FDA recently approved a new diabetes medication, as well as a drug to treat severe asthma.
FDA approved the New Drug Application (NDA) for semaglutide (Ozempic, Novo Nordisk) injection 0.5 mg or 1 mg, a once-weekly glucagon-like peptide (GLP-1) receptor agonist indicated as an adjunct to diet and exercise to improve glycemic control in adults with type 2 diabetes.
Novo Nordisk expects to launch Ozempic in the United States in the first quarter of 2018, with a goal of “ensuring broad insurance coverage and patient access to the product,” the manufacturer said in a statement.
As such, Ozempic will be priced at parity to current market-leading weekly GLP-1 receptor agonists and will be offered with a savings card program to reduce co-pays for eligible commercially-insured patients. In addition, “Novo Nordisk is working with appropriate health insurance providers to establish innovative contracting solutions,” the company said.
Ozempic is administered once weekly, on the same day each week, and can be taken any time of the day, with or without meals.
The approval of Ozempic is based on the results from a phase 3a clinical trial program. Ozempic demonstrated clinically meaningful and statistically significant reductions in A1c compared with placebo, sitagliptin and exenatide extended-release.
As a secondary end point in the trials, treatment with Ozempic resulted in reductions in body weight.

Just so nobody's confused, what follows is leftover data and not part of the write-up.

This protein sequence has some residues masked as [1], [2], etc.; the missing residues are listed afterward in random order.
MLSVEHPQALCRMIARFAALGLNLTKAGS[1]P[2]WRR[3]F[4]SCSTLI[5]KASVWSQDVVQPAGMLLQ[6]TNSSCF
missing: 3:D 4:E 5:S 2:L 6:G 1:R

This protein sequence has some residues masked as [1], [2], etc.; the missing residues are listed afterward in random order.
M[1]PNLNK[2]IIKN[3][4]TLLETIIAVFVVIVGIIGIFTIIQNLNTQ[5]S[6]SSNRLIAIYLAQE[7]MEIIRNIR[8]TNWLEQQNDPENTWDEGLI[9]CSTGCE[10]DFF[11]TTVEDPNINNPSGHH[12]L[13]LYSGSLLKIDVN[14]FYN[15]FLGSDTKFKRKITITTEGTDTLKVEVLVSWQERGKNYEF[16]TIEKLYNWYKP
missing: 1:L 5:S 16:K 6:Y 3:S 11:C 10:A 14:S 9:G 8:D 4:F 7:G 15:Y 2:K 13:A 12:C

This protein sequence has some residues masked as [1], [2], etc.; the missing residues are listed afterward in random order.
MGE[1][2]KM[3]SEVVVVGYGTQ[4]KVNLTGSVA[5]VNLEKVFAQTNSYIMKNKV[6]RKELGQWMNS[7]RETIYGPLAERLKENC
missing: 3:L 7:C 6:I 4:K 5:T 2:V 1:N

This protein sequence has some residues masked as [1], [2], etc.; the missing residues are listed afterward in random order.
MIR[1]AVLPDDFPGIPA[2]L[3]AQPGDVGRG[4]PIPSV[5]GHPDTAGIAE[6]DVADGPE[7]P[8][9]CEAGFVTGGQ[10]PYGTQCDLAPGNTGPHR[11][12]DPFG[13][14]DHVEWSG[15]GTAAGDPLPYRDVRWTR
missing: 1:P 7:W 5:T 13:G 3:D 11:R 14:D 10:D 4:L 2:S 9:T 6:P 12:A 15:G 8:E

Semaglutide is currently under review by the European Medicines Agency and the Japanese Pharmaceuticals and Medical Devices Agency.
Meanwhile, FDA also okayed benralizumab (Fasenra, MedImmune and AstraZeneca) for the add-on maintenance treatment of patients with severe asthma and with an eosinophilic phenotype.
The drug will be available in the US in the coming weeks, according to a statement from AstraZeneca.
“We’re excited to offer Fasenra as a new precision biologic to help improve the lives of severe asthma patients whose disease is driven by eosinophilic inflammation,” said Pascal Soriot, CEO of AstraZeneca, in the statement.
The FDA approval is based on results from the WINDWARD program, which included three phase 3 clinical trials. Results for the 8-week benralizumab dosing regimen from the trials demonstrated up to 51% reduction in the annual asthma exacerbation rate (AAER) versus placebo, as well as a significant improvement in lung function as measured by forced expiratory volume in one second (FEV1) of up to 159 mL. versus placebo.
In addition, patients taking benralizumab realized a 75% median reduction in daily oral corticosteroid (OCS) use and discontinuation of OCS use in 52% of eligible patients.